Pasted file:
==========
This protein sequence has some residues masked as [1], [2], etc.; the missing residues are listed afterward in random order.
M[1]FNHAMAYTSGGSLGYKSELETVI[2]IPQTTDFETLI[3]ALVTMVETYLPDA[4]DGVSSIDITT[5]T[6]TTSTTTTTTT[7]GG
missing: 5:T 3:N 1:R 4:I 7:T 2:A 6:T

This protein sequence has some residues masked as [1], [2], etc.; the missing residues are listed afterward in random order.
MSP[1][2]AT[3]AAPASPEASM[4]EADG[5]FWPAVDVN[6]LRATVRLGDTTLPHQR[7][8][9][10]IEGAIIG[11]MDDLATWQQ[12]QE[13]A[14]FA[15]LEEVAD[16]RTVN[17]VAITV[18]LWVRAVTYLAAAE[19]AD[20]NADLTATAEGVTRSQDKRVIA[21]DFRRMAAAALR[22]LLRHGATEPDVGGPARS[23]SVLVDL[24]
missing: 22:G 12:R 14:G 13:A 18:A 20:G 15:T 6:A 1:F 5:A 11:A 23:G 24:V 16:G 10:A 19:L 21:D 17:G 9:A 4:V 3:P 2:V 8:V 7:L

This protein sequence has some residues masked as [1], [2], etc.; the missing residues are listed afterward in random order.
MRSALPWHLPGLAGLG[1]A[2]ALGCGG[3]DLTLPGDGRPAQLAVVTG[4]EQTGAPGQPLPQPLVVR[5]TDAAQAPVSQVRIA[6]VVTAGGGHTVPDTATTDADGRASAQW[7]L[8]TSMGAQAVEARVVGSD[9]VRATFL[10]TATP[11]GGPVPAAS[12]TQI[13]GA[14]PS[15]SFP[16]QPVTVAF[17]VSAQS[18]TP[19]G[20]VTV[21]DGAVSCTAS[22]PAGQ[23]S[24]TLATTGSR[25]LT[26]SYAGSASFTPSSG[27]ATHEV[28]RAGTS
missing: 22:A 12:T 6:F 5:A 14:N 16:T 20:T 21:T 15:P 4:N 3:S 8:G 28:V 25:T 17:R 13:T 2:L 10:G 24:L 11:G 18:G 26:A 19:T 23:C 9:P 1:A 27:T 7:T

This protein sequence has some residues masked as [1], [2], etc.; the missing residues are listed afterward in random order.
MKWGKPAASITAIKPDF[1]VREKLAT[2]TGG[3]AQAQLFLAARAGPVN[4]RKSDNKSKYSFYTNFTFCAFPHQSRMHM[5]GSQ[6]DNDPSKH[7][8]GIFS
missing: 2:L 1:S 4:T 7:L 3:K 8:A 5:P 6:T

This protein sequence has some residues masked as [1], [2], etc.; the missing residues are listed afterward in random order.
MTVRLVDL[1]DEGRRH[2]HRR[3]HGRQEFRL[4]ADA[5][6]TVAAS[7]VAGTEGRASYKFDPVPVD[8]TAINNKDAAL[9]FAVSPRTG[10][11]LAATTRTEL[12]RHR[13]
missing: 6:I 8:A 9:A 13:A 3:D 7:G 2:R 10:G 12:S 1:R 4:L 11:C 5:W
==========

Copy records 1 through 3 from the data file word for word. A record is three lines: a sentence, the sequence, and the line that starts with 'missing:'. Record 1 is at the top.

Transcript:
This protein sequence has some residues masked as [1], [2], etc.; the missing residues are listed afterward in random order.
M[1]FNHAMAYTSGGSLGYKSELETVI[2]IPQTTDFETLI[3]ALVTMVETYLPDA[4]DGVSSIDITT[5]T[6]TTSTTTTTTT[7]GG
missing: 5:T 3:N 1:R 4:I 7:T 2:A 6:T

This protein sequence has some residues masked as [1], [2], etc.; the missing residues are listed afterward in random order.
MSP[1][2]AT[3]AAPASPEASM[4]EADG[5]FWPAVDVN[6]LRATVRLGDTTLPHQR[7][8][9][10]IEGAIIG[11]MDDLATWQQ[12]QE[13]A[14]FA[15]LEEVAD[16]RTVN[17]VAITV[18]LWVRAVTYLAAAE[19]AD[20]NADLTATAEGVTRSQDKRVIA[21]DFRRMAAAALR[22]LLRHGATEPDVGGPARS[23]SVLVDL[24]
missing: 22:G 12:R 14:G 13:A 18:A 20:G 15:T 6:A 1:F 5:A 11:A 23:G 24:V 16:G 10:A 19:L 21:D 17:G 9:A 4:V 3:P 2:V 8:V 7:L

This protein sequence has some residues masked as [1], [2], etc.; the missing residues are listed afterward in random order.
MRSALPWHLPGLAGLG[1]A[2]ALGCGG[3]DLTLPGDGRPAQLAVVTG[4]EQTGAPGQPLPQPLVVR[5]TDAAQAPVSQVRIA[6]VVTAGGGHTVPDTATTDADGRASAQW[7]L[8]TSMGAQAVEARVVGSD[9]VRATFL[10]TATP[11]GGPVPAAS[12]TQI[13]GA[14]PS[15]SFP[16]QPVTVAF[17]VSAQS[18]TP[19]G[20]VTV[21]DGAVSCTAS[22]PAGQ[23]S[24]TLATTGSR[25]LT[26]SYAGSASFTPSSG[27]ATHEV[28]RAGTS
missing: 22:A 12:T 6:F 5:A 14:N 16:T 20:T 21:T 15:P 4:N 3:S 8:G 28:V 25:T 17:R 13:T 2:L 10:G 24:L 11:G 18:G 26:A 19:T 23:C 9:P 1:A 27:T 7:T